Wednesday, June 30, 2010

What Were They Thinking?

At least fifteen times a day I asked myself this question when my kids were teens. They seemed to suddenly have lost any intelligence they had manage to acquire in the blink of an eye. They were impulsive and did things that were just plain stupid, with absolutely no thought of the consequences or the long term effects of what they were doing. Sound familiar? Current research tells us why teens seem to have lost their minds. We all know there is a growth spurt that happens at precise times in kids. Turns out, their brains have growth spurts too. Unfortunately, the second spurt in brain development happens the same time the hormones kick in. Their brains are rapidly firing and building new connections at a rate unseen since infancy and that will never be matched again. They don't get the cognitive equivalent of the massive brain surge till much later, kinda like turning a kid loose with an 800 horsepower engine and no guidance on the power it possesses.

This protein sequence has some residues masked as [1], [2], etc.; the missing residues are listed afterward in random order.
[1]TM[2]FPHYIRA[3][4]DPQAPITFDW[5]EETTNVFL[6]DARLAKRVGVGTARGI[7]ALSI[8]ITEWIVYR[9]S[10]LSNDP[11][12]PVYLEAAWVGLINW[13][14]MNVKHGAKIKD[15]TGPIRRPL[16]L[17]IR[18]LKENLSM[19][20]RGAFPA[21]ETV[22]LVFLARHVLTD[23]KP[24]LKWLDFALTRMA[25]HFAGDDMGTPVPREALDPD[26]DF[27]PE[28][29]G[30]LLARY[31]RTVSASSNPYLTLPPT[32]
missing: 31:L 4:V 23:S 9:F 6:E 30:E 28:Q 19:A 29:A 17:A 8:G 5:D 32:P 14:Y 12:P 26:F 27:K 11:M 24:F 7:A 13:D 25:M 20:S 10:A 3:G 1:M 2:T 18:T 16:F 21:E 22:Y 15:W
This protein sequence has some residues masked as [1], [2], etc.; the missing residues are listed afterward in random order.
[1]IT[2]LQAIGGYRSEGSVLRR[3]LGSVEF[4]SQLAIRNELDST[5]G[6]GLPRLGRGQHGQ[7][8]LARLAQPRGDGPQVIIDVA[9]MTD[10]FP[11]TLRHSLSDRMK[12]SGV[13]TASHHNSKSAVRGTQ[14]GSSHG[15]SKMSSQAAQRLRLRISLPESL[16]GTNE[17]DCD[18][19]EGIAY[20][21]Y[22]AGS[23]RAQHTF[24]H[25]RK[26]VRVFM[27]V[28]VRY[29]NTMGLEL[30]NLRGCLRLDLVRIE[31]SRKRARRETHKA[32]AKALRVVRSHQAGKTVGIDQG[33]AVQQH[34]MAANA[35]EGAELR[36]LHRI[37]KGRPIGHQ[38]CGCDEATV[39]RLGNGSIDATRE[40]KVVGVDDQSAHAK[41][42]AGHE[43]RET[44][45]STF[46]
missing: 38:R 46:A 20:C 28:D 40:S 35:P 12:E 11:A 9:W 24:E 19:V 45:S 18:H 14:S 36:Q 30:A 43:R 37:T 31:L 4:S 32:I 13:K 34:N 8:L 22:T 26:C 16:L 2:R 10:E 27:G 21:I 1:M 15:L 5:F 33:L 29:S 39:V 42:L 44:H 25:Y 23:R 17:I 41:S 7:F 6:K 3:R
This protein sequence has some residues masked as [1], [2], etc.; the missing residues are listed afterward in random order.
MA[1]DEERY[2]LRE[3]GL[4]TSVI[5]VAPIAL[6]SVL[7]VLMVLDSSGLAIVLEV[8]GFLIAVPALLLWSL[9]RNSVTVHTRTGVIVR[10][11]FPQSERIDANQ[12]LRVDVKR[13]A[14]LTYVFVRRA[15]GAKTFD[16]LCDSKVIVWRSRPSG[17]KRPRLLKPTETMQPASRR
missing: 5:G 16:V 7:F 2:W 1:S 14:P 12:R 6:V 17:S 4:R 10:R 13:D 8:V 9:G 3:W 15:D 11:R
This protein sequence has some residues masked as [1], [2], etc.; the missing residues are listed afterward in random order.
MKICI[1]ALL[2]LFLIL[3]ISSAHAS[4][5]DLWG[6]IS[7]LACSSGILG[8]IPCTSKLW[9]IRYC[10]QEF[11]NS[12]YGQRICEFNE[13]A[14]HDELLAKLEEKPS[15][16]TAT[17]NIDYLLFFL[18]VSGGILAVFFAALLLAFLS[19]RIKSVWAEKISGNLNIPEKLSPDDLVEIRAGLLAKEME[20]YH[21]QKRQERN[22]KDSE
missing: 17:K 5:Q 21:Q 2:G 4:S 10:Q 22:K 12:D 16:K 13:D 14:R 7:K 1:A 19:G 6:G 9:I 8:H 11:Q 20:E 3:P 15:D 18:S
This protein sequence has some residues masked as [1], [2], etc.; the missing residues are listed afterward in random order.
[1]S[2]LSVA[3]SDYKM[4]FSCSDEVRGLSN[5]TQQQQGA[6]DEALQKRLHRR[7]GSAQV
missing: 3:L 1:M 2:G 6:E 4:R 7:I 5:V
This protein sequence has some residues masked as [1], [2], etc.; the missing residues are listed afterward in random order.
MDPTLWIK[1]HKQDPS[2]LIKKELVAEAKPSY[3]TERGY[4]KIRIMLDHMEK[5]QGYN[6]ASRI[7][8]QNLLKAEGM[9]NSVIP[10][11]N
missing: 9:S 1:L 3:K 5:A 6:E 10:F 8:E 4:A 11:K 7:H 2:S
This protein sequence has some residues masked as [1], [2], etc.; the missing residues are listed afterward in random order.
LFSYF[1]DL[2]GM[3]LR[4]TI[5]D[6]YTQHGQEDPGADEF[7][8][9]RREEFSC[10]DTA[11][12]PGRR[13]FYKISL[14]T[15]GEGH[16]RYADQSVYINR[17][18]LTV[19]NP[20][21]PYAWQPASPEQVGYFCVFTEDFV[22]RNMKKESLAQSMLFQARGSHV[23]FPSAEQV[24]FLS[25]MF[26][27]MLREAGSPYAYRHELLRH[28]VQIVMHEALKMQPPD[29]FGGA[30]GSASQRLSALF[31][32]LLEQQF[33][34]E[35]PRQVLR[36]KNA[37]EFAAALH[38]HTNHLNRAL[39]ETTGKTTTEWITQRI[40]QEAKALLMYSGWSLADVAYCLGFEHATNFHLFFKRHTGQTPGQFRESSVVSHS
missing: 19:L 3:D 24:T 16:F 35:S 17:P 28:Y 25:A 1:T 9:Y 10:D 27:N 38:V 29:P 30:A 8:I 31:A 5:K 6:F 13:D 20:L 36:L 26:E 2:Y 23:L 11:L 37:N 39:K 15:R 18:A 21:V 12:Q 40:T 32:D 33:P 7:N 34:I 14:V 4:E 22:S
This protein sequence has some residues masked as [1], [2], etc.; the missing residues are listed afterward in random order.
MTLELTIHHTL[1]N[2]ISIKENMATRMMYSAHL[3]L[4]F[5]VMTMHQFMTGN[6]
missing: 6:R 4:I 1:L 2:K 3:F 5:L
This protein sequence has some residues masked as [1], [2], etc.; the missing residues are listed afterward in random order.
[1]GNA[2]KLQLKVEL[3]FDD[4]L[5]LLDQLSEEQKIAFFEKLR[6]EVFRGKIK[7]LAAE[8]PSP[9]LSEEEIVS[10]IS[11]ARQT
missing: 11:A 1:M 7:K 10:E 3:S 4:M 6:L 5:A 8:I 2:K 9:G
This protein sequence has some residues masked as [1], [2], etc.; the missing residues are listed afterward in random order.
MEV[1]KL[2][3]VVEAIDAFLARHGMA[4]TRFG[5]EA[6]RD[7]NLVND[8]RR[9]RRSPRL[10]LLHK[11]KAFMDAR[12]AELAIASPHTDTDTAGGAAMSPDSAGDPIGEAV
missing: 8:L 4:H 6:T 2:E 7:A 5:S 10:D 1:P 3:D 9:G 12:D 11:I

Kids may look very mature, and we tend to expect them to act with the maturity of their looks. We forget they are still kids. You know a child's brain is not fully cognitively developed until late into their 20's? Think of how much adult complex problem solving and decision making we expect our kids to make when they have limited cognitive power at their disposal, or massive brain activity and no idea how to handle it. What kids have is a surge in brain connections that is bombarding them with new information at a much higher rate but with no way to sort it all out. They get the power but none of the discipline that goes with the maturity of growing up, so the next time we adults wonder "What were they thinking?" remember they probably were too overwhelmed with all the chemical responses in their bodies, the pressures at home and at school and intense peer pressure of their social groups. These kids are still kids and we need to learn to give them time to figure out what to do with this new found brain power and ability to understand and process the consequences of any actions they are contemplating. From jumping out a 3nd floor window on a dare to robbing a little old lady on a bus line for beer money, it all can seem fairly harmless without the added advantage of practice and adult modeling for kids to figure out how to hande the new path they are thrust into. Kids have great brain potential but they lack great recall measures. Think of a conversation with your kids in which you gave them specific instructions like, take out the trash and wash the dishes. You find none of these things were accomplished. The answer you will get to to why will be : "I don't know." which may not be a cop out. Maybe they got caught up in an impulsive act that completely erased that mundane bit of info. Compare that to what you advise them to do in a dangerous situation, like getting in a car with a drunk driver. We need to give them a way to pull that info back out to their recent accessible info files. Kids have poor filing systems in their brains. It is all there, they just haven't learned to access it well yet. But they can recall song lyrics almost perfectly. Maybe that is a key to teaching this ability for us. Use what works for them. Remember back when you were their age. Was it all roses and clover? Not hardly. I bet your parents asked that same "what were they thinking" a million times over and maybe still do. Imagine the most significantly scary and stupid things you did. How did it feel and what were you thinking? Now try to explain that to your 13 year old. Not an easy task... "I don't know why" will come up and that is a legitimate response from a kid; they likely don't know for sure. So spend some time with your kids and learn what things they recall quickly and how they do that. This is the key to helping your kids remember those important adult pieces of advice when you aren't there. If you would like more info on brain development check out

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